Learning to play an instrument could improve attention and working memory in children
A team of researchers released their findings in Frontiers in Neuroscience showing how learning to play an instrument may improve certain brain functions in children.
According to the study, children who learn to play at least one instrument experience an improvement in attention and memory recall.
“Attention and working memory (WM) are core components of executive functions, and they can be enhanced by training. One activity that has shown to improve executive functions is musical training, but the brain networks underlying these improvements are not well known,” the findings state.
“We aimed to identify, using functional MRI (fMRI), these networks in children who regularly learn and play a musical instrument.”
For the study, the participants, aged 10 to 13, of both genders, were asked to complete tasks involving attention and working memory. During their tasks, the research team measured their brain activity using fMRI.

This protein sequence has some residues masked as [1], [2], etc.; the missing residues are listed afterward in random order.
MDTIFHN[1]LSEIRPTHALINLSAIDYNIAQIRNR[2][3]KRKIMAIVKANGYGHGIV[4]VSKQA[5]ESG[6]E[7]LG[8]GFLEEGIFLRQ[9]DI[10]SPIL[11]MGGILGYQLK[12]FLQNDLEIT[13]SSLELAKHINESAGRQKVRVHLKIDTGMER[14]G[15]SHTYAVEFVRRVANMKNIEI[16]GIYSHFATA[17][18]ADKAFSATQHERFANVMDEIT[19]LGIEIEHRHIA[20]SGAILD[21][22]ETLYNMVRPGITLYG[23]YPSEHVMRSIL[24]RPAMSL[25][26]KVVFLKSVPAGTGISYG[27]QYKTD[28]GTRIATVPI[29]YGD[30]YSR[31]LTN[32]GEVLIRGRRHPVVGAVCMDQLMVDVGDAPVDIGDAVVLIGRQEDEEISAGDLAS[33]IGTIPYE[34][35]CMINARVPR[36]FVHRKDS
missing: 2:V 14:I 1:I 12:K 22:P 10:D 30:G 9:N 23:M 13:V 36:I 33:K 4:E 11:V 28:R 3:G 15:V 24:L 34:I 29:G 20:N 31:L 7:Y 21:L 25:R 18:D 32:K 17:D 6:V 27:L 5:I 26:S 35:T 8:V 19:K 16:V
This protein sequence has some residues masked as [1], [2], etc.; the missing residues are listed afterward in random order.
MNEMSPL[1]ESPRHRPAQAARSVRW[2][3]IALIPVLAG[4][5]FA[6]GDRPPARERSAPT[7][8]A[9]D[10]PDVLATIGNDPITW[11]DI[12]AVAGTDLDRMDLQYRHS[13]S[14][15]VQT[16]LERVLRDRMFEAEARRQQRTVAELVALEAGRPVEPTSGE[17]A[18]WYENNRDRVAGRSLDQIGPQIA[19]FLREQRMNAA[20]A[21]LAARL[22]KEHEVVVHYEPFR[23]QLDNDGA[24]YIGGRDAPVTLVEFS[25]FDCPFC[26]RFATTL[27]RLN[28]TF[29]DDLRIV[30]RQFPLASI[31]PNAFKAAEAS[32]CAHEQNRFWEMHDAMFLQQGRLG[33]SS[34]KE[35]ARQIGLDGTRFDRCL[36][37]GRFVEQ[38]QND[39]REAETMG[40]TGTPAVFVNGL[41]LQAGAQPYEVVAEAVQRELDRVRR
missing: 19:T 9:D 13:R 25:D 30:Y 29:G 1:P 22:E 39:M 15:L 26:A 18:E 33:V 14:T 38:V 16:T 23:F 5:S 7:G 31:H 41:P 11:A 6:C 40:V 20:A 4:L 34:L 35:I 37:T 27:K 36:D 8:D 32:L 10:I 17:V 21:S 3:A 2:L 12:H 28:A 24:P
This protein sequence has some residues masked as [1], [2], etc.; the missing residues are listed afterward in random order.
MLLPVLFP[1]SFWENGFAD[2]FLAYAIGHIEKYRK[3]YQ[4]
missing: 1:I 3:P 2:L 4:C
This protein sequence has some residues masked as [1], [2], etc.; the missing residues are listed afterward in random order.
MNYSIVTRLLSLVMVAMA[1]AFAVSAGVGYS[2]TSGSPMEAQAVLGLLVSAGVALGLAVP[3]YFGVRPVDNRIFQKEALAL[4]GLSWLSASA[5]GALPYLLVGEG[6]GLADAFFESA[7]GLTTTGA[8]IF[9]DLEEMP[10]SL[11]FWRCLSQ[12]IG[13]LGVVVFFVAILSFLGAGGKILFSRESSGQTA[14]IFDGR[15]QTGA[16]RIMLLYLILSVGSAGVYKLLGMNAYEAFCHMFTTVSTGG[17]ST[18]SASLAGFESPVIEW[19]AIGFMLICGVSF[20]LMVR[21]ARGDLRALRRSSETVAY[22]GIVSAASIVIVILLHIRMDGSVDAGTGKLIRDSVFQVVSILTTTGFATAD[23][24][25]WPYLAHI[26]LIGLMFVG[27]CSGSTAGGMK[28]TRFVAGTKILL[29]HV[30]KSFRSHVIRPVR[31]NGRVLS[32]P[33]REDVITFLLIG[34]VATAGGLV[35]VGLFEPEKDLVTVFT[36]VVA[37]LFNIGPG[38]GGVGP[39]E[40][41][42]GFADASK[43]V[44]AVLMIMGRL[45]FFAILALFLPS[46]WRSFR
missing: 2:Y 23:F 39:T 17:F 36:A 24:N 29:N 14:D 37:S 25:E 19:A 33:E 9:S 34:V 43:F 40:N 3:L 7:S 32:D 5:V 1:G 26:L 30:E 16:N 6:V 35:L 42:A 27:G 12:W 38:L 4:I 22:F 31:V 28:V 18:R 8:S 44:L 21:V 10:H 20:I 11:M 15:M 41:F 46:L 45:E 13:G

“Our most important finding is that two different mechanisms seem to underlie the better performance of musically trained children in the attention and WM memory task,” said Leonie Kausel, the study’s lead author, in a news release.
“One that supports more domain-general attention mechanisms and another that supports more domain-specific auditory encoding mechanisms.”
“Our results elucidate the neural dynamics that underlie improved bimodal attention and WM of musically trained children and contribute new knowledge to this model of brain plasticity,” the findings concluded.